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(From left to right) junior guard Clark Slajchert, Brooklyn Nets guard Seth Curry, senior guard Lucas Monroe, and Denver Nuggets forward Bruce Brown (Photos from Anna Vazhaeparambil, All-Pro Reels | CC BY-SA 2.0, and SneakinDeacon | CC BY-SA 2.0). Credit: Anna Vazhaeparambil

Every basketball player grows up idolizing the greats. With NBA games filling TV screens across America, the transcendent players that play in the Association serve not only as a dream for the youth of the sport to chase, but as an example for them to model their game after in hopes of becoming the best player they can possibly be. 

As Penn men’s basketball rides a five-game win streak, Deputy Sports Editor Walker Carnathan and Sports Associate Sean McKeown take a look at some NBA players whose play styles resemble the red-hot Quakers.

Jordan Dingle — Donovan Mitchell

When the men’s basketball team was asked what their favorite thing to cook was, Jordan Dingle responded candidly: “defenders.” That is an affinity he shares with Cleveland Cavaliers guard Donovan Mitchell, one of the NBA’s most prolific bucket-getters. There are countless parallels between Dingle and Mitchell, from the smooth quality of their movement, to their ability to finish around larger defenders in the paint, to their appetite for three-pointers (Dingle attempts 7.7 triples per game, Mitchell 9.3). As the primary engines of their teams’ offenses, Dingle and Mitchell often shoulder the burden of creating for both themselves and their teammates, though their chief responsibility remains scoring. Dingle is currently second in NCAA Division I with 24 points per game, while Mitchell slots in at 11th in the NBA with 26.9. –Carnathan

Clark Slajchert — Seth Curry

Clark Slajchert is the other piece of Penn’s dynamic backcourt, complementing Dingle’s driving ability with great shot making ability from all over the court. Slajchert skillfully uses screens to get to his mid-range shot, and fires threes in both catch-and-shoot and off-the-dribble situations at a high rate. This play style goes hand in hand with Brooklyn Nets guard Seth Curry, one of the league's premier role players. Slajchert and Curry both have a penchant for popping threes whenever they are given an inch of space, and both prefer to attempt contested mid range shots off of a screen instead of driving to the rim. Their film is almost identical from shot selection to dribble moves, and even their ability finish in transition. –McKeown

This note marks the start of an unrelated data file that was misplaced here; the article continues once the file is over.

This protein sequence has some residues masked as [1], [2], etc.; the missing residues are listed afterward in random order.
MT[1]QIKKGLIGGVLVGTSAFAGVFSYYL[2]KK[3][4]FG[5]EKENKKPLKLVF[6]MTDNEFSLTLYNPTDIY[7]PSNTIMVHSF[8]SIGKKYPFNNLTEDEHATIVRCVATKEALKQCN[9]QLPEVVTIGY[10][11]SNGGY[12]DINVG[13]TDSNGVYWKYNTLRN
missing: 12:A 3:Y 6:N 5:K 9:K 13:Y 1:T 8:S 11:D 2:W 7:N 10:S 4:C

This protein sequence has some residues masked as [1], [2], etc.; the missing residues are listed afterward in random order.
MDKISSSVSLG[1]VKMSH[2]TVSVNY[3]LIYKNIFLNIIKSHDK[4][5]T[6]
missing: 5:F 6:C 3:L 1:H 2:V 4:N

Max Martz — Al Horford

While the city of Philadelphia may have some residual animosity toward Al Horford from his time with the 76ers, the similarities between the Boston Celtics forward’s game and Martz’s are undeniable. They both move with a calculated rigidity, always filling the right spot on the court. At 36 years old, Horford does not have quite the same bounce as Martz, but they still utilize a comparable blend of smart off-ball movement and athleticism to make their opponents pay. At 40.4% from deep, Martz has developed into one of Penn’s most reliable long-range shooters, while Horford sits at 13th in the NBA at 41.7%. And though they spend little time in the paint, both Horford and Martz are smooth operators in the post, each making smart use of the glass to finish tough shots. –Carnathan

Lucas Monroe — Bruce Brown

One of the most essential roles on any basketball team is that of the “glue guy” — the connecting piece that holds the team together with their scrappy play and diverse skill set. For the Western conference-leading Denver Nuggets, that is Bruce Brown. And for Penn, it's senior Lucas Monroe. Neither are their team’s primary scoring options, but they each find a way to stamp their mark on every game they play. When Penn skated past Cornell for a critical Ivy win last Saturday, it was Monroe and his 13 rebounds, including six offensive, that made the difference in the game. He also leads the Quakers in rebounds per game with 5.7 from his guard position, significantly better than Brown’s 3.9. Both players also make a significant impact defensively, using their relentless effort and basketball IQ to secure game-changing stops. –Carnathan